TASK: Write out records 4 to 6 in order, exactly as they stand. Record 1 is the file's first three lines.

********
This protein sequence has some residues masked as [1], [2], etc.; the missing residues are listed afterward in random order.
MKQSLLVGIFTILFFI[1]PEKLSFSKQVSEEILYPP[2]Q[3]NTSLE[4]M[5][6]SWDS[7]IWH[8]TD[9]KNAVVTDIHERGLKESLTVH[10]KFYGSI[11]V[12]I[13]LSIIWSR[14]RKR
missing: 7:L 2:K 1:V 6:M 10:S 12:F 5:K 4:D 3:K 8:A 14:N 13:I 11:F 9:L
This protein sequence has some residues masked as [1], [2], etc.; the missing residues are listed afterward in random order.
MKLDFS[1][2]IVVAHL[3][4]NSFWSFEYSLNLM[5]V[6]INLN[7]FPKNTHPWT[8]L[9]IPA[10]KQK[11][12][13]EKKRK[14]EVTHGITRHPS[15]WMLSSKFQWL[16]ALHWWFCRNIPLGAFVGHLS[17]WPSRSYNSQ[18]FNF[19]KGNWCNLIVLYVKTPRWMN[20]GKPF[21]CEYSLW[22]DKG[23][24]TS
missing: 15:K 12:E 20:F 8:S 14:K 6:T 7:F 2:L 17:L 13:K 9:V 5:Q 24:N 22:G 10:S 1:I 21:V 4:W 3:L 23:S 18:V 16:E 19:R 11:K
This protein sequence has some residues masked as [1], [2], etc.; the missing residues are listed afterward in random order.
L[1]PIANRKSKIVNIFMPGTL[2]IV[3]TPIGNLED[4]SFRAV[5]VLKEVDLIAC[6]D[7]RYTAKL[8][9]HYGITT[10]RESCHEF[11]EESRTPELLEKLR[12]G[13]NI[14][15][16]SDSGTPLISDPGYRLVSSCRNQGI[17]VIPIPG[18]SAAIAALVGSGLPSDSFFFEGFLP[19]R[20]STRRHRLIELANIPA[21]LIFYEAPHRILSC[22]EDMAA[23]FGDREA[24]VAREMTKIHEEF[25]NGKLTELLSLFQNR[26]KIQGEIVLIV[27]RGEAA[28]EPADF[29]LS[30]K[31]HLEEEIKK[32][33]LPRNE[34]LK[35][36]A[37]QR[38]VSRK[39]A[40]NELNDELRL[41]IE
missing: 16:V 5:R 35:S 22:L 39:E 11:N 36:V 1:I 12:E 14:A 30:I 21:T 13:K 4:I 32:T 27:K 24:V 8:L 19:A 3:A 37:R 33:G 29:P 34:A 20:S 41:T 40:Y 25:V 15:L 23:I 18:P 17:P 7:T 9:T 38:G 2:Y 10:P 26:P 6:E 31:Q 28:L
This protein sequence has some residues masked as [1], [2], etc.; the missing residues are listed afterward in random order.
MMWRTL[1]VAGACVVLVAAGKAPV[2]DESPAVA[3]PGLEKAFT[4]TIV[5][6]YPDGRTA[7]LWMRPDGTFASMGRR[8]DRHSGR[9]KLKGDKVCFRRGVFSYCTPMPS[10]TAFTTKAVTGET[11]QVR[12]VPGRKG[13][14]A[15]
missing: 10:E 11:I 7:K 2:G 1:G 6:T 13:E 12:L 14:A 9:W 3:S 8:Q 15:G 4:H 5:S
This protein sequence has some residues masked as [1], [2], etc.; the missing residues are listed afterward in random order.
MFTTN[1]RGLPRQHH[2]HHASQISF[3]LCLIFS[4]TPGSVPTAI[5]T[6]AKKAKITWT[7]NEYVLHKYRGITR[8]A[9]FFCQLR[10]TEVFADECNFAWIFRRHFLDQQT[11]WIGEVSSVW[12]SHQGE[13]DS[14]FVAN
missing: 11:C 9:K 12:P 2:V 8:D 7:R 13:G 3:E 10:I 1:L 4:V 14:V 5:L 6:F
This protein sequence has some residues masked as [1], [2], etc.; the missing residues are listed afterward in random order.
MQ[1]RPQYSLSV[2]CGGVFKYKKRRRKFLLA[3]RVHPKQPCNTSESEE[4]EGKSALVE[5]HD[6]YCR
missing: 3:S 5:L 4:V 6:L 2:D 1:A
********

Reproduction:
This protein sequence has some residues masked as [1], [2], etc.; the missing residues are listed afterward in random order.
MMWRTL[1]VAGACVVLVAAGKAPV[2]DESPAVA[3]PGLEKAFT[4]TIV[5][6]YPDGRTA[7]LWMRPDGTFASMGRR[8]DRHSGR[9]KLKGDKVCFRRGVFSYCTPMPS[10]TAFTTKAVTGET[11]QVR[12]VPGRKG[13][14]A[15]
missing: 10:E 11:I 7:K 2:G 1:G 6:T 13:E 12:L 14:A 9:W 3:S 8:Q 15:G 4:H 5:S
This protein sequence has some residues masked as [1], [2], etc.; the missing residues are listed afterward in random order.
MFTTN[1]RGLPRQHH[2]HHASQISF[3]LCLIFS[4]TPGSVPTAI[5]T[6]AKKAKITWT[7]NEYVLHKYRGITR[8]A[9]FFCQLR[10]TEVFADECNFAWIFRRHFLDQQT[11]WIGEVSSVW[12]SHQGE[13]DS[14]FVAN
missing: 11:C 9:K 12:P 2:V 8:D 7:R 13:G 3:E 10:I 1:L 4:V 14:V 5:L 6:F
This protein sequence has some residues masked as [1], [2], etc.; the missing residues are listed afterward in random order.
MQ[1]RPQYSLSV[2]CGGVFKYKKRRRKFLLA[3]RVHPKQPCNTSESEE[4]EGKSALVE[5]HD[6]YCR
missing: 3:S 5:L 4:V 6:L 2:D 1:A